Clang clang clang! And the Easter Egg Hunt officially began!
The Yellow Group ran in full speed. They were warned beforehand that the yellow eggs were a lot smaller than the red and blue ones, and they have no time to lose.
The Blue and Red Group had an edge – their assigned eggs were not only bigger, the team is composed of older children, too.
The Type 1 Parents ran after their kids, cameras swaying on their necks. They’re the ones who stay in the background just to take pictures and carry their kid’s pile of prizes.
The Type 2 Parents, however, don’t carry cameras. They wear running shoes, and are ready to cheat, er, “help,” their kids in each activity, despite assurances that all kids are guaranteed to get a prize.
The Blue Group decided to strategize. They divided themselves into smaller groups to handle the different areas of the village. The Red Group and Yellow Group, on the other hand, decided to stick with their other teammates.
The clock is ticking, and they only have a few minutes to spare. Energy was running high. Everyone was aggressively crawling under the bushes, and lifting pots and plants. A victory scream signals a newly discovered hiding place – and an obvious message to the rest to run towards the source of the scream.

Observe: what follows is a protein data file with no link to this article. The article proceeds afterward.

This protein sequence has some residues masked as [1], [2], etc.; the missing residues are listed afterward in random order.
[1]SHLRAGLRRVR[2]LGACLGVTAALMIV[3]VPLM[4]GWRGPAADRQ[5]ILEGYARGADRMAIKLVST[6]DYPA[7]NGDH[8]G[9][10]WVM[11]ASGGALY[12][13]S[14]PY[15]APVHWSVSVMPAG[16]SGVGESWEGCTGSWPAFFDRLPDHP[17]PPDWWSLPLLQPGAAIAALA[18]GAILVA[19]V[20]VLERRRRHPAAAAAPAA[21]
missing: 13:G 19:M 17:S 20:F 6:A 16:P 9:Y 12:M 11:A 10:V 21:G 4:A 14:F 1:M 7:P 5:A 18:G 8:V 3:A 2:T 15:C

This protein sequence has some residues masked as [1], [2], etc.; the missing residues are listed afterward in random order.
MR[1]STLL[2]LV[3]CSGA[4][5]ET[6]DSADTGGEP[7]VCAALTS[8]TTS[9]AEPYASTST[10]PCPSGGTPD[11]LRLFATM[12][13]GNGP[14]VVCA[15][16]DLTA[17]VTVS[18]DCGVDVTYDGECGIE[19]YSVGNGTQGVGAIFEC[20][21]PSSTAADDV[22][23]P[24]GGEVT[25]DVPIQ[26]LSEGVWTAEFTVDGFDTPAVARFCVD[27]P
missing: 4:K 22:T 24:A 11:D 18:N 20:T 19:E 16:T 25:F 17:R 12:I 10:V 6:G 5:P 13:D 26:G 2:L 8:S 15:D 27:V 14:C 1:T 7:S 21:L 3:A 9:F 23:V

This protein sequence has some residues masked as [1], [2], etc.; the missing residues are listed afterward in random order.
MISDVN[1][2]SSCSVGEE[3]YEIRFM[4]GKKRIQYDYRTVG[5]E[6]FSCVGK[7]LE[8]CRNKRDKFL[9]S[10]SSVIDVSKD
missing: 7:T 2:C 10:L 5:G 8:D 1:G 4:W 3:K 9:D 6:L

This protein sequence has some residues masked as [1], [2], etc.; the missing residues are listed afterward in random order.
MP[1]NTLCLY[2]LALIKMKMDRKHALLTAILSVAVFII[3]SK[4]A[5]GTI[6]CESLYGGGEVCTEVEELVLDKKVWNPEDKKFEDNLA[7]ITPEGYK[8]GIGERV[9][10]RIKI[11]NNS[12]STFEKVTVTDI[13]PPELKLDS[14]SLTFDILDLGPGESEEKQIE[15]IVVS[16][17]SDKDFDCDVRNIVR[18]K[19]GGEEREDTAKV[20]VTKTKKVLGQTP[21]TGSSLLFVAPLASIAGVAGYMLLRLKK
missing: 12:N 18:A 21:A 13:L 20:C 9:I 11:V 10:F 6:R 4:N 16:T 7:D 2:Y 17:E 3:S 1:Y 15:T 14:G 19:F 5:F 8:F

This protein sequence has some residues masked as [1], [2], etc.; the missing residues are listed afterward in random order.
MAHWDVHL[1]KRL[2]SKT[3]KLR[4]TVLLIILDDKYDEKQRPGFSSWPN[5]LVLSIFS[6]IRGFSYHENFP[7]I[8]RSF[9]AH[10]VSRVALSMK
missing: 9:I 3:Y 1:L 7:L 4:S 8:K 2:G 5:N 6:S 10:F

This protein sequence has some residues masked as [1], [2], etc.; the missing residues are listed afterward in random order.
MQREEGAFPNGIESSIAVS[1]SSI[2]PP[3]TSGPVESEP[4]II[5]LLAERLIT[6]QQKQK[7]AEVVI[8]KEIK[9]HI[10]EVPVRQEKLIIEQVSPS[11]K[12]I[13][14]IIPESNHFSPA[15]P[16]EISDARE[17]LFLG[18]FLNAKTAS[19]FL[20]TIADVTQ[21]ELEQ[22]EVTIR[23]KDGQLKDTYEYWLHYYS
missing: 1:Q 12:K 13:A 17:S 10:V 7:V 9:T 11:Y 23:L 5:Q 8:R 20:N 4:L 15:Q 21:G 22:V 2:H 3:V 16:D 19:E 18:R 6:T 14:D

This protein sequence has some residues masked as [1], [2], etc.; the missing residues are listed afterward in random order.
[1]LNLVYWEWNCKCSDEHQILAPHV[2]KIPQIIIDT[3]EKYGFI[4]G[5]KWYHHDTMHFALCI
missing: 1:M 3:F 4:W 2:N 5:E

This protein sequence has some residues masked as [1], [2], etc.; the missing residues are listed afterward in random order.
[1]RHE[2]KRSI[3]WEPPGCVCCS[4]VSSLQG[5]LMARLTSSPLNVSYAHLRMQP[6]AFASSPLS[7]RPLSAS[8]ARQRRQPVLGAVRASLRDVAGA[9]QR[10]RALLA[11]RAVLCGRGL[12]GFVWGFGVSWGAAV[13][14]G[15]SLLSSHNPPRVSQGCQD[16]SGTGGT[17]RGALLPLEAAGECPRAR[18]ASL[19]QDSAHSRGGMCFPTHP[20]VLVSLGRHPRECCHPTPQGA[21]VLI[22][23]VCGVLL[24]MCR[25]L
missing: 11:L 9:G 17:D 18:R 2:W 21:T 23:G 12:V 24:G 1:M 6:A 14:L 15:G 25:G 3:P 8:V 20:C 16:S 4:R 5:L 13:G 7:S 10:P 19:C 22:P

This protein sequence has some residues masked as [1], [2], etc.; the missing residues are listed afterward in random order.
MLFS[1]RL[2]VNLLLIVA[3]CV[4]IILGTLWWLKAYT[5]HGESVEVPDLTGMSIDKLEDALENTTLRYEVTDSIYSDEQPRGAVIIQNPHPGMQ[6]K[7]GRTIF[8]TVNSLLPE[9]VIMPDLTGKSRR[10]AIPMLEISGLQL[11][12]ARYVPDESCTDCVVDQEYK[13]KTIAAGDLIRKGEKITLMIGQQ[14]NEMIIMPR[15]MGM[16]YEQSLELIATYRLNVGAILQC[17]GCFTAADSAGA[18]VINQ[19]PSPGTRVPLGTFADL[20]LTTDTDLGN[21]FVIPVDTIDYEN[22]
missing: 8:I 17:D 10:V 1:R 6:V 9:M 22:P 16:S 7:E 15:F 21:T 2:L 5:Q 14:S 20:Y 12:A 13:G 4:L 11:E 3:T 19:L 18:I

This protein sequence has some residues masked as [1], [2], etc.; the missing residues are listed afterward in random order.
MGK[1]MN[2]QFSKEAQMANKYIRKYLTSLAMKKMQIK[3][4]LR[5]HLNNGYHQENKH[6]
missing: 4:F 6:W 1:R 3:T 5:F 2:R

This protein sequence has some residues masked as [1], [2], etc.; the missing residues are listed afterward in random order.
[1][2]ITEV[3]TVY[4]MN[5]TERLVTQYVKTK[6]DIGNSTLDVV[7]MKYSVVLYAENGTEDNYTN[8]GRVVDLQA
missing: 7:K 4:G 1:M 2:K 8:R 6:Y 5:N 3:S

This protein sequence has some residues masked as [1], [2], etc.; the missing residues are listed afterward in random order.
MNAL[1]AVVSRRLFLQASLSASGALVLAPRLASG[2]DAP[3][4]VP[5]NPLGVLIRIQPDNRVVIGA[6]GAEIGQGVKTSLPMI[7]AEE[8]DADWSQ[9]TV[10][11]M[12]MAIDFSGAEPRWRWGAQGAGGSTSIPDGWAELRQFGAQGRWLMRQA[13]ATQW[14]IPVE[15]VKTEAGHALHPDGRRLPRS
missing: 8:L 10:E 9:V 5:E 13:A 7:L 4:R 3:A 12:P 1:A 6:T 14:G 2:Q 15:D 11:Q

Children seem to be more mindful of the rules, and do not hesitate to reprimand: “Mommy, don’t touch the blue eggs! We can only touch red!”
But Type 2’s don’t listen. They deprive the children the glory of finding the eggs themselves, and they deprive the other adults of hearing more pleasing victory screams.
Clang clang clang! The 15 minutes are up! High pitched screams filled the air, as the kids ran at full speed towards the Gazebo.
The Type 2s can still be found on their knees looking for the hidden eggs.
The Type 1s were unmindful of them, and ran back with their kids, cheering, laughing, cameras clicking.
And the winner is: the Yellow Group! The Gazebo was shaking with kids jumping up and down. Delighted shrieks came from the Blue and Red Group, who didn’t expect that they would be given “consolation” prizes.
The egg counting was finished, and all prizes awarded, and yet the Type 2’s were still trying to sneak in the eggs into their kids’ baskets.
But there was childlike laughter, tickles, giggles, and screams of delight, and suddenly, the Type 2s weren’t such a big deal anymore.
Chette is the unofficial organizer of various children’s activities. Preparing for the Easter Egg Hunt and Painting Contest took much of her Holy Week break, but she said it’s totally worth it.
She is looking forward to the upcoming Kite Flying and Halloween Costume Contest, and sincerely hopes that parents will finally learn to let go.